that restricts the movement and the mobility

of many African American men and women?

- I think that not only, it's not only the police, I mean

I think Americans have absorbed this, these ideas

about white space and black space, and that there are spaces

that African-Americans are not supposed to be in

because you find people, you know

calling the police because they find a young woman sleeping

in a dorm, say at, Harvard or Yale.

And of course she's a student

but they've called the police.

Or they call the police because there are people,

black people sitting in a Starbucks

and they don't think they should be sitting there.

Or they call the police,

or they murder someone like Ahmed Aubrey

running in a white neighborhood because

it's perceived to be a space that he shouldn't be in.

So I think this is not just the police,

but I think ordinary citizens are guilty of this as well.

- That's sounds like many Americans

no matter what profession they're in,

no matter what their background,

could really benefit from,

reading your book and watching the film and learning a bit

about this history so that we can all know how

to get together and help support each other

and really help support the freedom

and the mobility of black Americans today.

- Yes, I hope so.

And I think it's really an important part

of history that we don't teach in schools.

- Yeah, absolutely.

Gretchen, thank you so much for being on the show,

it was such a pleasure having you.

- [Gretchen] Thank you so much.

It was great to be here

- Please. Welcome Seth Warden.

- Hi there. My name is Seth Warden.

I play in a group called Warden and Company.

This for someone who plays,

it's called The Middle of Madness.

And I think we've all felt

like we've been in the middle of that recently.

So this is my interpretation.

♪ Guitar music begins ♪

♪ Life's getting blurry from the tears in my eyes ♪

♪ a chance for change, adjust, just to sympathize. ♪

♪ How can we fix this is there hope for us all ♪

♪ when you're dying to climb just to watch it fall. ♪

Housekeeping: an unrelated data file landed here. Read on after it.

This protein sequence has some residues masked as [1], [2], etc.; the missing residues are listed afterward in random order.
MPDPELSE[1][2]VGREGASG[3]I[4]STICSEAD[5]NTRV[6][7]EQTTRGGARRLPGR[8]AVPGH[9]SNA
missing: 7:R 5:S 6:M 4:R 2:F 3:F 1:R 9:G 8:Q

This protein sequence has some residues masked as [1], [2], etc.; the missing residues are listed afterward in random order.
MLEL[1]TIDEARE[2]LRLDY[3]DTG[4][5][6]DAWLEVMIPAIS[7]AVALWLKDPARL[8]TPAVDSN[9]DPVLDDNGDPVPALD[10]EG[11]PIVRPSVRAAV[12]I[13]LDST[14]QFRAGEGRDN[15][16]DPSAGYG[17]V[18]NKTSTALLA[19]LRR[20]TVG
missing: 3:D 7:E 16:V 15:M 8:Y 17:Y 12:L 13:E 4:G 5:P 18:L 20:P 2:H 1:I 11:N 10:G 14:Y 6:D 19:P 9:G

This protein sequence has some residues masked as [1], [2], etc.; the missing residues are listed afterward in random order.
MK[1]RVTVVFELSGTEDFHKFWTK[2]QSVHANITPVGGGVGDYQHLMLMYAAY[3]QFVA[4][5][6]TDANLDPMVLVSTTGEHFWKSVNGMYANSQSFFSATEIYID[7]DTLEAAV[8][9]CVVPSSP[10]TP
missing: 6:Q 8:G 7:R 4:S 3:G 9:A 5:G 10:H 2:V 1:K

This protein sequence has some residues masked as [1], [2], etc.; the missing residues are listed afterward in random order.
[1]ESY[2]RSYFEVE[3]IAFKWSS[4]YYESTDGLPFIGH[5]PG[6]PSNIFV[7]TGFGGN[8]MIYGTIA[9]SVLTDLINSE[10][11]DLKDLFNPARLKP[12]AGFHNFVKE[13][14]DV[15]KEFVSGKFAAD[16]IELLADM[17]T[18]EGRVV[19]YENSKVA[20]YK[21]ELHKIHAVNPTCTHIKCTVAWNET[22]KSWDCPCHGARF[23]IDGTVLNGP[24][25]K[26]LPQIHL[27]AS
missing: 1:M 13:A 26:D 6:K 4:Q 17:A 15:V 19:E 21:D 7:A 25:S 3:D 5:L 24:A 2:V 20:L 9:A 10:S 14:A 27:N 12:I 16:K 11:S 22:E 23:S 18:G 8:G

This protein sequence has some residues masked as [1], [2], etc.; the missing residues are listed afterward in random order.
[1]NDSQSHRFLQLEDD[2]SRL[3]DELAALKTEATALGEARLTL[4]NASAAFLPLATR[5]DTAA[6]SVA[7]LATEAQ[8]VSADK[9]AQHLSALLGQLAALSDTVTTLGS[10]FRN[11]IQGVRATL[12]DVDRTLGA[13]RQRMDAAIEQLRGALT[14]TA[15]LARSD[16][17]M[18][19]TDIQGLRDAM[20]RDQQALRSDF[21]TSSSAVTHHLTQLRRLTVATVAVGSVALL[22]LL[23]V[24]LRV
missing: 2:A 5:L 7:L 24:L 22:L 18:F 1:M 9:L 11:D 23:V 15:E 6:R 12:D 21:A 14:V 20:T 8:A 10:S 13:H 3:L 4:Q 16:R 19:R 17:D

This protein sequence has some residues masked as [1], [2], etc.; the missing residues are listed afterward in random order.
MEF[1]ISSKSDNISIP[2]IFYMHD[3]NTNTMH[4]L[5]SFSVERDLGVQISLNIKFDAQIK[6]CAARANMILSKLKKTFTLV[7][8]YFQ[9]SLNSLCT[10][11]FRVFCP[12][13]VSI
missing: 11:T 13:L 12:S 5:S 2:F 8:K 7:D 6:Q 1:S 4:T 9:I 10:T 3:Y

♪ Oh, we're in the middle of the madness ♪

♪ whose mouth speaks for you ♪

♪ inside all of this sadness ♪

♪ is yours, mine, and the truth. ♪

♪ I canceled my cable, I turned off the news ♪

♪ I'm wise and I'm able and it's time to choose. ♪

♪ It's taught to our children, this golden rule. ♪

♪ And when it's time to use it ♪

♪ grownups rarely do ♪

♪ Oh were in the middle of the madness ♪

♪ whose mouth speaks for you ♪

♪ inside all of this sadness ♪

♪ is yours mine and the truth ♪

♪ we're in the middle of the madness ♪

♪ whose mouth speaks for you ♪

♪ inside all of this sadness ♪

♪ is yours, mine and the truth. ♪

♪ Guitar instrumental ♪

♪ Oh we're in the middle of madness ♪

♪ Who's mouth speaks for you ♪

♪ Inside all of this sadness ♪

♪ Is yours, mine, and the truth ♪

♪ Guitar instrumental ♪

- This song is called Misfortune.

♪ Upbeat guitar begins ♪

♪ Upbeat guitar begins ♪

♪ Upbeat guitar begins ♪

♪ What are you waiting for? ♪

♪ You never really know for sure ♪

♪ until you make a move. ♪

♪ Is this what you expected? ♪

♪ It's all cause and effected. ♪

♪ So what are you gonna do? ♪

♪ So here's to you misfortune ♪

♪ Standing outside your door ♪

♪ Is it really true, take precaution ♪

♪ Could it be the one you've been waiting for ♪

♪ Is this what you wanted ♪

♪ Living in a house that's haunted ♪

♪ with forgotten memories ♪

♪ When all you did was exist in ♪

♪ in opportunity, this is ♪

♪ the one that could set you free. ♪

♪ So here's to you misfortune ♪

♪ standing outside your door. ♪

♪ Is it really true, take precaution? ♪

♪ Could it be the one you've been waiting for ♪

♪ Is it time to make things happen, ah ♪

♪ It is time to take some action, ah ♪

♪ Is that all it takes ♪

♪ So what are you waiting for ♪

♪ What are you waiting for ♪

♪ What are you waiting for ♪

♪ What are you waiting for ♪

♪ So here's to you misfortune ♪

♪ Standing outside my door ♪

♪ Is it really true, take precaution ♪

♪ Could it be the one you've been waiting for ♪

♪ Upbeat Guitar instrumental ♪

- Thanks for joining us

For more arts visit wmht.org/aha

and be sure to connect with WMHT

On social

I'm Lara Ayad, thanks for watching

- Funding for aha has been provided

by your contribution and by contributions

to the WMHT venture fund.

Contributors include Chet and Karen Opalka,

Robert and Doris Fischer Malisardi,

The Alexander and Marjorie Hover Foundation

and The Robison Family Foundation

At M & T Bank

We understand that the vitality

of our community is crucial to our continued success.

That is why we take an active role in our community.

M & T Bank is pleased to support WMHT programming

that highlights the arts,

and we invite you to do the same.